(Last Updated On: May 25, 2021)

Are your kids driving you crazy? Is your partner driving you nuts? Are you sick of your pets? Are you even annoying yourself?

You’re not alone.

Staying at home for long periods of time is not something most of us are used to. In fact, many of us probably took for granted how little extended time we spent at home with all of our people prior to the last few weeks.

The point is this: spending full days, weeks and possibly months at home with our family is new to almost everyone. And when we do something new, strange, or out of our normal routine – there is bound to be a little, um, discomfort. And in this case that discomfort might look like:

  • Yelling
  • Crying
  • Sarcasm
  • Teasing
  • General nastiness

Is any of that happening in your home? Surely mine isn’t the only one with a little conflict?

So what can we do to keep the peace at home? How can we all just get along?

Be realistic.

First and foremost, we need to be honest with ourselves about who we (you, me, our families – everyone!) are. Were you the picture of Pinterest-perfect closeness before COVID-19? Did you and your partner routinely spend evenings whispering sweet nothings to each other? Do your children play in harmony for hours each day while praising your parenting skills?

No! Of course not. You live in the real world and so do I. We are who we are and keeping our expectations (of ourselves and our families) realistic during this time is crucial to keeping the peace.

Everyone needs space and time of their own.

Most of us are used to having at least some time and space of our own each day. And this includes our children! When creating your new routine, make sure to include some time and space away from each other.

You might have to get creative: Is your time alone sitting in the car on the driveway? Is your son’s time alone in the backyard? Is your partner’s alone time on a jog in the morning?

Even the littlest among us can benefit from some time alone (napping, reading, watching a cartoon). However you carve it out, make sure everyone gets time and space to themselves each day.

Take a break from COVID-19.

My children kindly offered this tip to me the other day:

“Stop talking about COVID-19 and everything we need to do because of it!”

Upon reflection, I can see that I was, in fact, talking a lot about:

  • The latest reports about the virus
  • The things that are cancelled because of the virus
  • All the things we can now do because of the virus (i.e., clean our rooms)
  • What the long terms effects of the virus will be
  • What we can be grateful for in the midst of the virus

As I am writing this down, I can see how it was getting pretty annoying. It can be a bit challenging at first, but there are lots of other things to talk about that aren’t COVID-19 related:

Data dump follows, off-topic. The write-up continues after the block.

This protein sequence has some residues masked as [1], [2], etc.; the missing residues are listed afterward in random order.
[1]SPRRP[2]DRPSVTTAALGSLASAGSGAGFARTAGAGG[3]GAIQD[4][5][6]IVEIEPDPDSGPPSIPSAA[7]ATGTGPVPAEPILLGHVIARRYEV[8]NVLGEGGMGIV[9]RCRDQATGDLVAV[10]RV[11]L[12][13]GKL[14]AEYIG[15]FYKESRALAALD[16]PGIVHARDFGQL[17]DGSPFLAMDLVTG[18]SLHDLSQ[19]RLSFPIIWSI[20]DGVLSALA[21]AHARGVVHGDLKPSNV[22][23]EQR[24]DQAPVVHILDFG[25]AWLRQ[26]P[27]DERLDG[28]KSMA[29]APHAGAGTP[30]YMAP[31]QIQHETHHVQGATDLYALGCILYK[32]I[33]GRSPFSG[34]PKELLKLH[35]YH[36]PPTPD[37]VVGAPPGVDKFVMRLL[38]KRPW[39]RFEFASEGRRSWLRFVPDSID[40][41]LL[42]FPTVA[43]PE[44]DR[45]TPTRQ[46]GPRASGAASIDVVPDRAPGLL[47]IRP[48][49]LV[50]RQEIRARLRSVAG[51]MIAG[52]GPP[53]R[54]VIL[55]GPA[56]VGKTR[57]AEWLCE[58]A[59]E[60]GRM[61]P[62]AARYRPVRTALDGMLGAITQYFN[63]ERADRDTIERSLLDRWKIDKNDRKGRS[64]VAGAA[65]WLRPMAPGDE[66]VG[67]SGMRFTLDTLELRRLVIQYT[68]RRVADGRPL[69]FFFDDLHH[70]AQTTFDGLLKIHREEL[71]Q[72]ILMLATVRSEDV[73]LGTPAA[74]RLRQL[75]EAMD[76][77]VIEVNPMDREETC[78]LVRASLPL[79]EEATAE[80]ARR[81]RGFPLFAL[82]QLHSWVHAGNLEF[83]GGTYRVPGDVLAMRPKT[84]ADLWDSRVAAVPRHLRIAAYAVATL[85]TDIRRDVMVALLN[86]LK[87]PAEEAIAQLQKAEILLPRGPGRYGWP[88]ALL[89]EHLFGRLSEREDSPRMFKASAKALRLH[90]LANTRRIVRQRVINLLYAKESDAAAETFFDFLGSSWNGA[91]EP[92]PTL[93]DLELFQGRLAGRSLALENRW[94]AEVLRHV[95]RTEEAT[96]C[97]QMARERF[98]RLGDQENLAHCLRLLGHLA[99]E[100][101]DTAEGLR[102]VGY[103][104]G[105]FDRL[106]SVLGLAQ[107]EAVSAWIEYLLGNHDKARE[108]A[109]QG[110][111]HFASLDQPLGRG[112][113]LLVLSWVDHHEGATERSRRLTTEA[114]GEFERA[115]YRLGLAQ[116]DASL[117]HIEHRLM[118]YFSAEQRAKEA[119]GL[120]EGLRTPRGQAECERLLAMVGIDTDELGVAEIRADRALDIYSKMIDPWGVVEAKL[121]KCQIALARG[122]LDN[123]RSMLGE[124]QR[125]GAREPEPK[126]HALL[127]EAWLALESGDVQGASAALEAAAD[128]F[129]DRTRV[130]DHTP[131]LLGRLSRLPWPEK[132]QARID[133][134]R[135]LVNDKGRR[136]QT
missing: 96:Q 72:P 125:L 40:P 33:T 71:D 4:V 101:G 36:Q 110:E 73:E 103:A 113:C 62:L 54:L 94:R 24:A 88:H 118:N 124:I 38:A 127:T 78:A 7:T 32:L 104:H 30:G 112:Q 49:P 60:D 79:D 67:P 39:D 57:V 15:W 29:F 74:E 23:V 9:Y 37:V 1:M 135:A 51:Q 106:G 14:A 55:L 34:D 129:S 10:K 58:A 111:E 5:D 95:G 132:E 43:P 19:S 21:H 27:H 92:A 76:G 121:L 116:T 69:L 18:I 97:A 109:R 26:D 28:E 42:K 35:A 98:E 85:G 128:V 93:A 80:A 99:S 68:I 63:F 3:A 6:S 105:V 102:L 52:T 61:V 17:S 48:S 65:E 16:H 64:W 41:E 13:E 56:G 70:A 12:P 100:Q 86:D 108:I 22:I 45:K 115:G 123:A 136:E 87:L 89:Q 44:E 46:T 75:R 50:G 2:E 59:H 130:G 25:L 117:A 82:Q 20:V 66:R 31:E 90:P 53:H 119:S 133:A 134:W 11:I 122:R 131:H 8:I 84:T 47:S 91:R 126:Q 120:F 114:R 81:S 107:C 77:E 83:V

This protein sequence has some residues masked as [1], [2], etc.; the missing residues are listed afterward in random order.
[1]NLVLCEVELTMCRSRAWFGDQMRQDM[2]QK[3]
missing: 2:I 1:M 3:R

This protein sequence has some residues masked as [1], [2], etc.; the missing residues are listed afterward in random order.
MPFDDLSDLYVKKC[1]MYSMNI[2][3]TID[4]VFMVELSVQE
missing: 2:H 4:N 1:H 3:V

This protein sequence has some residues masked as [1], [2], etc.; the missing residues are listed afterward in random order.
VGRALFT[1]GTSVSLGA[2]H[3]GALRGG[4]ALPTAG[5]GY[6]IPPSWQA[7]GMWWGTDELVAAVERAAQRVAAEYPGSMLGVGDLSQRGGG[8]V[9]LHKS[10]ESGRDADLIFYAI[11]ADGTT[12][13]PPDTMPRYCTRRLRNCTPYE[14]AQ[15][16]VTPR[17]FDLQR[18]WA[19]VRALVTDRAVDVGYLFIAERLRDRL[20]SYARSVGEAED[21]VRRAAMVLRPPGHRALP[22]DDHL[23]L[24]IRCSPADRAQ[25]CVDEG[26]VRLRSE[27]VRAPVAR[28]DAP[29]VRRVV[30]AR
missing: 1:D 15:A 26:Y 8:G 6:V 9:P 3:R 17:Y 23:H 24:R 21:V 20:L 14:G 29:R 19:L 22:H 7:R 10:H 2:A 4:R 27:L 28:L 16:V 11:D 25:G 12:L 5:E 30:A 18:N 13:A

• Books
  • Movies
  • Games (board, online, etc)
  • TV shows (we may or may not be re-watching Cheer for the third time)
  • Sports
  • Politics (who ever thought politics would provide a nice break?)
  • The meaning of life

It takes some discipline, but it is possible.

Avoid criticizing everyone for everything.

Just as in the above example, all of our resilience is a little compromised at the moment. Resist the urge to criticize all the people for all the things all the time. It’s so easy to get fed up and rattle off a list of frustrations and irritations to our housemates. But, guess what? Nothing good is going to come from that.

Instead try slowing down and considering what one or two (at the very most!) things are most important for you to address. Then calmly (i.e., not screaming or in the midst of a fight) communicate to your loved ones. Ask them to help you to come up with a solution and agree on a course of action.

Here’s an example of what not to do:

  • Me: RICHARD, GET YOUR *&^[email protected]#$KKS SHOES OFF THE FLOOR!
  • Richard: I HATE YOU!

An example of what you might try instead:

  • Me: Richard, I am starting to feel overwhelmed by the piles of shoes you have by the front door.
  • Richard: OK
  • Me: Can I help you organize them differently or put them away?
  • Richard: But I like to have my shoes right there, it’s easier for me
  • Me: OK, Can you maybe pick just one or two pairs to keep here and put the others away?
  • Richard: Sure

Silly example, but you get the picture. How and when we approach people with our concerns makes all the difference. And don’t forget to be thoughtful and patient when your family comes to you with their own concerns. Kindness works both way!

If you and your family have tried a few strategies for getting along and are still struggling, consider reaching out to a mental health professional who has experience working with families. Many psychologists are able to provide sessions via phone or video chat, so don’t let the virus keep you from accessing good support.